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Attorney: State Dream Act does not violate federal law

Attorney: State Dream Act does not violate federal law

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Charlie Janssen

Sen. Charlie Janssen

A Lincoln civil rights attorney told members of the Legislature's Education Committee on Monday that the state's Dream Act -- which offers in-state college tuition to children of illegal immigrants -- does not violate federal law.

Sen. Charlie Janssen of Fremont has proposed a repeal (LB657) of the state's 2006 Dream Act, based in part on the premise that Nebraska's law violates a 1996 federal immigration law. That law says illegal aliens cannot have higher education benefits, based on residence, unless other nonresident students get the same benefits.

Attorney Shirley Mora James told the committee that a 2008 letter from U.S. Immigration and Customs Enforcement to a North Carolina deputy attorney general said it is up to states to decide whether or not to admit illegal immigrants to their colleges.

And without a state policy or legislation, it is up to the schools, the ICE official said.

Mora James also said that in November, the California Supreme Court ruled in-state tuition for undocumented students does not violate federal law, and does not violate the privileges and immunities clause of the 14th Amendment.

California's in-state tuition allowance is similar to Nebraska's, which requires an undocumented student graduate from a state high school and reside in the state at least three years.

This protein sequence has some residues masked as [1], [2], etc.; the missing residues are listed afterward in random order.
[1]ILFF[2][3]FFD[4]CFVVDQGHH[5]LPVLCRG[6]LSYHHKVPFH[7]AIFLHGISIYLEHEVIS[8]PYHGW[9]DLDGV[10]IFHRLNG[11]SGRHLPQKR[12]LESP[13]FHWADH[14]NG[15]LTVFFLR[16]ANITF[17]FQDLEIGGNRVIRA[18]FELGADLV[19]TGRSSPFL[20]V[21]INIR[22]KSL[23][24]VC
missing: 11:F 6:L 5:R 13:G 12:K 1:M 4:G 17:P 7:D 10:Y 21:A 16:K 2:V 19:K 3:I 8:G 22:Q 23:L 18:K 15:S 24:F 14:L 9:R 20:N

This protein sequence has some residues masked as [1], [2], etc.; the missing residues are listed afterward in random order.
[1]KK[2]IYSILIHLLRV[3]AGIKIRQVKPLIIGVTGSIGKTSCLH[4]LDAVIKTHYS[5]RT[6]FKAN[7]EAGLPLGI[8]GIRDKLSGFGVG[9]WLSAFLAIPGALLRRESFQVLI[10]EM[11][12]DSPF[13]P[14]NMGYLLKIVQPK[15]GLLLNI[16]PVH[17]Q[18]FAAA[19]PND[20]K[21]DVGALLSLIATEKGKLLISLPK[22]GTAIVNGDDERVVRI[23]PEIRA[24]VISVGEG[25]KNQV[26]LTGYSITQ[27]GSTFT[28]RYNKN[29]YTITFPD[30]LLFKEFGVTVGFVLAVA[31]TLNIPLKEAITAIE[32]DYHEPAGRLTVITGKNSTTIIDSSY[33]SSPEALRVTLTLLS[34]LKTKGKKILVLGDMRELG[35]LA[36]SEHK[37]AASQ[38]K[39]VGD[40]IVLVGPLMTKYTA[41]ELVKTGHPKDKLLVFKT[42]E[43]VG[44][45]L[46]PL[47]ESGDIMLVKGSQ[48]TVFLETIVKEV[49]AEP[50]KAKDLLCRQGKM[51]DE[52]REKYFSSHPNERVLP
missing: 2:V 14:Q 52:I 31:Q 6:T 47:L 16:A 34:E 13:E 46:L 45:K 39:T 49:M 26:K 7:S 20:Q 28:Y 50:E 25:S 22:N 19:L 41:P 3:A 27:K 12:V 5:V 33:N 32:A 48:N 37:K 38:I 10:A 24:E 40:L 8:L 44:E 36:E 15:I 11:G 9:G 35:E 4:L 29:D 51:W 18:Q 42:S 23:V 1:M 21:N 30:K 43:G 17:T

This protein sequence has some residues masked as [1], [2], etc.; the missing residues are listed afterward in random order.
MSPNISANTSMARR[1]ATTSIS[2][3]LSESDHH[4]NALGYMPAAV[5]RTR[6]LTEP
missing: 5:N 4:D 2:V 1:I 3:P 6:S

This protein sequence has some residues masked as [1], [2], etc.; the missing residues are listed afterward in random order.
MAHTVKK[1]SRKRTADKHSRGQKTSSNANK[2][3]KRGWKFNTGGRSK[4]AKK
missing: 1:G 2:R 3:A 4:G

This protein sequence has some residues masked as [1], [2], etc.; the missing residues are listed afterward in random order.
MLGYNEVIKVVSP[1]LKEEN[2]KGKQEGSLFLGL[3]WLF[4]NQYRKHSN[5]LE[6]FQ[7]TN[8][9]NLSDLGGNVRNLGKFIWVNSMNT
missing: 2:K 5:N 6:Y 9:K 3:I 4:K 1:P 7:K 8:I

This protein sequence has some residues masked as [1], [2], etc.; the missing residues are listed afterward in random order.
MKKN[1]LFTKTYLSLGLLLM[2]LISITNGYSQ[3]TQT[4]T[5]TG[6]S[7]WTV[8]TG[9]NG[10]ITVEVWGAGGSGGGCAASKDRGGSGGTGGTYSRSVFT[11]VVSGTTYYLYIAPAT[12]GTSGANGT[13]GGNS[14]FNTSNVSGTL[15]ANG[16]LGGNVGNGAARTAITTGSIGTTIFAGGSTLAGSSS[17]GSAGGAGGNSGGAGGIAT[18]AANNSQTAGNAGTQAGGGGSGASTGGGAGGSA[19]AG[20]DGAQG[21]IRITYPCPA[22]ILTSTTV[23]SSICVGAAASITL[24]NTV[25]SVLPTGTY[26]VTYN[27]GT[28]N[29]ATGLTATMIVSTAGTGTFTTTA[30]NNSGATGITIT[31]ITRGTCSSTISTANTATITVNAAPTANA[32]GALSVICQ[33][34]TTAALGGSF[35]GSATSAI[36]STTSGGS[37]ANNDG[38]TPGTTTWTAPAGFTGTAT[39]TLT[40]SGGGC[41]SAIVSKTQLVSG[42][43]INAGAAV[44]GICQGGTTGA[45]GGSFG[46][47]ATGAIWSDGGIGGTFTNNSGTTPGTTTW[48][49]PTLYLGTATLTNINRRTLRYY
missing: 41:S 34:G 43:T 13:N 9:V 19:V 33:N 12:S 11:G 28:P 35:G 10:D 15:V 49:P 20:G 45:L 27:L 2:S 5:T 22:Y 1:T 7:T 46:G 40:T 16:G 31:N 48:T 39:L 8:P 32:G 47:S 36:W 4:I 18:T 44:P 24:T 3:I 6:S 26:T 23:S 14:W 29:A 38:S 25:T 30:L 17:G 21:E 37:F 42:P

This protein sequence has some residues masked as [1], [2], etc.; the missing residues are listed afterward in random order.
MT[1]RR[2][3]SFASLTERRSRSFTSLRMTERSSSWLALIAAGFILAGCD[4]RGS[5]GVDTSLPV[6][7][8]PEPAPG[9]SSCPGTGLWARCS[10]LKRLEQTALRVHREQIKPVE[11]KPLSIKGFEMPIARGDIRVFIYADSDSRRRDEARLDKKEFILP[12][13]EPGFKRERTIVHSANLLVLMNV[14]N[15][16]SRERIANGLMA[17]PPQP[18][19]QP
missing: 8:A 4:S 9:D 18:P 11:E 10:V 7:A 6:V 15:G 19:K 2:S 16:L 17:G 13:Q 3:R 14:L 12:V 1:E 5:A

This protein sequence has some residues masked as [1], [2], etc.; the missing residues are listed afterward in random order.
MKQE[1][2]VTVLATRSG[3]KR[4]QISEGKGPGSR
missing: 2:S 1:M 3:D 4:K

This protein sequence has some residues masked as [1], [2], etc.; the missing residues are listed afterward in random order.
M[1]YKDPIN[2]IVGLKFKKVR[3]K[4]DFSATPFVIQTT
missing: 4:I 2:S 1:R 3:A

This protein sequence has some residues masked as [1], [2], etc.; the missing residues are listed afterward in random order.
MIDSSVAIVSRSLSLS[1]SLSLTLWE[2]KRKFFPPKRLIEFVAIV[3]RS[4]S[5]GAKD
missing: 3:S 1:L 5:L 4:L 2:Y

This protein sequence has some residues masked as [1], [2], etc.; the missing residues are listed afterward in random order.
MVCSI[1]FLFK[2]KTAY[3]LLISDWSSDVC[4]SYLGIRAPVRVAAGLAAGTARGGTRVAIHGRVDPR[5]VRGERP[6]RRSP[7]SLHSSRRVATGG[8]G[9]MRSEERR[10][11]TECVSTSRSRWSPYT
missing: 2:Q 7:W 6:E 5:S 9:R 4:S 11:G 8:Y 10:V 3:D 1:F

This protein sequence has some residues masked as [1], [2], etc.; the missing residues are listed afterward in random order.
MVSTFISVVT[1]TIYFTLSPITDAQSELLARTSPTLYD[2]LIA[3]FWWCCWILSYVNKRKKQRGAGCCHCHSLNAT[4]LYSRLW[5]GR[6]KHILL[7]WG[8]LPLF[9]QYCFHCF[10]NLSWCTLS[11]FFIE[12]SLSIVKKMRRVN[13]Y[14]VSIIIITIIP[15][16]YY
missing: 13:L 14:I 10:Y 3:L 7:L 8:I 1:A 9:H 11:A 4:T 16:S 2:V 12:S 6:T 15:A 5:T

In Nebraska, a Jefferson County district judge dismissed a lawsuit in December that claimed Nebraskans' taxes were being spent illegally for in-state tuition for illegal immigrants. The judge ruled plaintiffs should have first gone to the federal government. They could renew the challenge in state court, the judge said, if the federal government declined to act.

A letter presented to the committee from Kris Kobach, of the Immigration Reform Law Institute, said if the federal agencies do not take action, the lawsuit challenging the Nebraska Dream Act will be refiled.

Janssen said Mora James' arguments did not persuade him that Nebraska's law does not violate federal law.

Nebraska's Dream Act was passed over the veto of Gov. Dave Heineman. Janssen said it was appropriate to re-examine the policy because only three members who voted for passage of the Dream Act remain in the Legislature.  

Nebraska is among 10 states that allow in-state tuition for undocumented students.

Janssen argued the law is harming undocumented students by giving them a "cruel, false hope" that they could get legal status and use their college education to work legally in this country.

Marshall Hill, executive director of the Nebraska Coordinating Commission on Post Secondary Education, said it boils down to simple human compassion. These students were brought here, they are going to be adults here, and it is better that they become educated.

Janssen said he wants to work with people who support the Dream Act on finding ways for these students to get visas and be here legally.

"I want their ideas. I want their insight. I want to work together," he said.

Reach JoAnne Young at 402-473-7228 or


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